B.C. adds 11,000 jobs in January: Statistics Canada

Province’s unemployment rate falls to 5.6%, the lowest rate in the country
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Employment rose by 11,000 in British Columbia last month, continuing an upward trend that began in the spring of 2015, Statistics Canada said Friday (February 10).

In the 12 months to January 2017, employment increased by 82,000 or 3.5%, the fastest growth rate among the provinces, StatsCan said. Over the same period, the unemployment rate fell by a full percentage point to 5.6%, the lowest among the provinces.

Countrywide, employment rose by 48,000 (+0.3%) in January, building on gains in the latter part of 2016. The unemployment rate fell by 0.1 percentage points to 6.8%.

On a year-over-year basis, employment in Canada rose by 276,000 (+1.5%), with most of the increase occurring from August to January.

After a significant increase in December, full-time employment held steady in January. Compared with 12 months earlier, full-time employment was up 86,000 (+0.6%), with increases totalling 141,000 since August.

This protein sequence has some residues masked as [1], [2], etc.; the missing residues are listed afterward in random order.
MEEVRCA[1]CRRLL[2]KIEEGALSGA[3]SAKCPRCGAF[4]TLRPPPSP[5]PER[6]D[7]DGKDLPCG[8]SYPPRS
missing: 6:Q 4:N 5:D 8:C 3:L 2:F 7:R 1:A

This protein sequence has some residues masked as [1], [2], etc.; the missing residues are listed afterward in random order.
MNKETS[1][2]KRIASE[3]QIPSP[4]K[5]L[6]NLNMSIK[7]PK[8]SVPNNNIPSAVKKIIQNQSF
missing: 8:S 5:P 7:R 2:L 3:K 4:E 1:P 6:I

Despite little change in January, Canada’s part-time employment was up on a year-over-year basis (+190,000 or +5.6%). In January, 19.6% of employed persons worked part time, compared with 18.8% the same month a year earlier.

In the 12 months to January, the number of hours worked declined by 0.8%. In general, changes in actual hours worked reflect a number of factors, including changes in the composition of employment by full-time/part-time status, industry, occupation, age and sex.

From December to January, employment rose among men and women between the ages of 25 and 54. There was little overall employment change among the other demographic groups.

Compared with December, employment rose in Ontario, British Columbia, Nova Scotia and Newfoundland and Labrador. In contrast, there were fewer people working in New Brunswick. Employment was little changed in the remaining provinces, StatsCan said.

Nearly all of the employment growth in January came from the service sector, with increases in finance, insurance, real estate, rental and leasing; business, building and other support services; transportation and warehousing; and public administration. On the other hand, there were fewer people working in information, culture and recreation.

The number of private sector employees edged up in January, while public sector employment and the number of self-employed workers were little changed.

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